Now grab the first pile of paperwork and start to put everything in order. You can file your invoices in tax year order, April to March (most common) or financial year if you have a Ltd company with a differing year. When a monthly pile of paperwork is huge and difficult to work with, separate it out into two dates 0-15 and 16-31, this makes the sorting and filing a bit easier to manage. Staple those loose receipts together and put in their own plastic wallet behind the supplier invoices for that same month, they have a habit of slipping out of larger piles of work and getting lost.

3. Emails

I’m not about to advise you on how to have a clean inbox but I would suggest that you create a folder for emails that you have that are bookkeeping related. I mean Amazon orders, Paypal receipts, Eventbrite confirmations – you get the idea. As soon as they come into your inbox drag them into your finance or bookkeeping folder. Don’t print them out until you intend on filing them, otherwise that kitchen drawer is going to fill up again in no time!

4. Nominate a day

Bookkeeping isn’t exactly “fun” but the feeling of having all your business records sorted can have a great calming feeling. Decide when you’re going to do your bookkeeping. If you’re business is a bit smaller right now, maybe once a month is enough but if you’re business is growing you may need to step this up to fortnightly or even each week. Decide on the date, block it out of your diary and stick to it. Don’t let all your hard work up to now be in vain. File all the hard copy paperwork that you have in the right section and in chronological order. Be sure to print out those emails that you’ve been filtering in your inbox. Once all your paperwork is to hand, grab your bank statement and against each item on the statement, tick off the ones that you have the matching for. Investigate and make a note for the ones that you don’t. It may be tempting to skip this bit, but this will help you ensure that you’re in control of your bank account and help spot any anomalies, duplicated payments or lapsed subscriptions still being charged for.

5. Look at the numbers.

You can adapt a note book, use an accounts book from a stationers, or use an attractively designed income and expenditure book from fellow small business, Doris and Fred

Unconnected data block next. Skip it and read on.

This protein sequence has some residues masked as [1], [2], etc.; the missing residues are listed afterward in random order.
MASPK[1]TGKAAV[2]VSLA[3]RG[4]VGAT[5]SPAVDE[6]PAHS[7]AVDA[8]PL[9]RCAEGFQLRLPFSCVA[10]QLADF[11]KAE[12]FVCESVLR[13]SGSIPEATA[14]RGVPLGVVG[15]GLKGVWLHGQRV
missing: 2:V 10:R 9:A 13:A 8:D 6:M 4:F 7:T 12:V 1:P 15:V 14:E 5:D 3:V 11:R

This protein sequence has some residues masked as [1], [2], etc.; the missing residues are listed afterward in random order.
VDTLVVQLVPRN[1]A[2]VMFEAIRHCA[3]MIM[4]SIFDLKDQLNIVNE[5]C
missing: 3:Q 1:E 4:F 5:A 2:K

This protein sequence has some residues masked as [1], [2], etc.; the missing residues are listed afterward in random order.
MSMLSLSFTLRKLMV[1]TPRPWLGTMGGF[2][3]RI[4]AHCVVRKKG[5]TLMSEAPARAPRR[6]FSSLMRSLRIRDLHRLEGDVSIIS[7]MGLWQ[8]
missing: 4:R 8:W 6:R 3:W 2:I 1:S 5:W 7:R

If you’re confident with excel, create a spreadsheet. The simpler the better. Don’t go mad with filters and formulas. You just need a sheet for each month. With either of these options, Have two columns, one for everything that went out and one for everything that went in. Tally it up at the end. You must check that the end balance matches your bank statement, very important!

So just a few points to end on from your friendly bookkeeper that will make filing your taxes a breeze.

Have an obvious place in your home (hallway or kitchen perhaps) that you can empty receipts and post into that relate to your business. Something clear like this so that you won’t want to fill it to the brim with unsightly and confidential paperwork

When you pay a supplier, record on the document the date that you paid it and how you paid it (BACS, Credit card or personal card for example)

Don’t get behind on your paperwork. It’ll make the task at hand so much more bearable when it’s done quicky and with recent memory!

Keep household utility bills, mortgage statements and mileage records to hand, in case they can be used by your accountant to save a small amount of tax if applicable.

Hand your completed file to your accountant or bookkeeper well in advance of the tax deadline. If you want to apply for finance or a new mortgage, you will need your most recent figures. Approach them in May, head held high, clutching your amazing bookkeeping folder.


They will really thank you.

Look at accounting software and apps for your business finances when life is getting too busy and automation is the natural next step. Xero and Receipt Bank are my personal favourites. Seed accounting solutions offer training on Xero to get you started.

If in doubt, hire a bookkeeper. They will add so much value to your business and you will never look back.

Hopefully, that has been helpful and spurred you on to spring clean your business finances!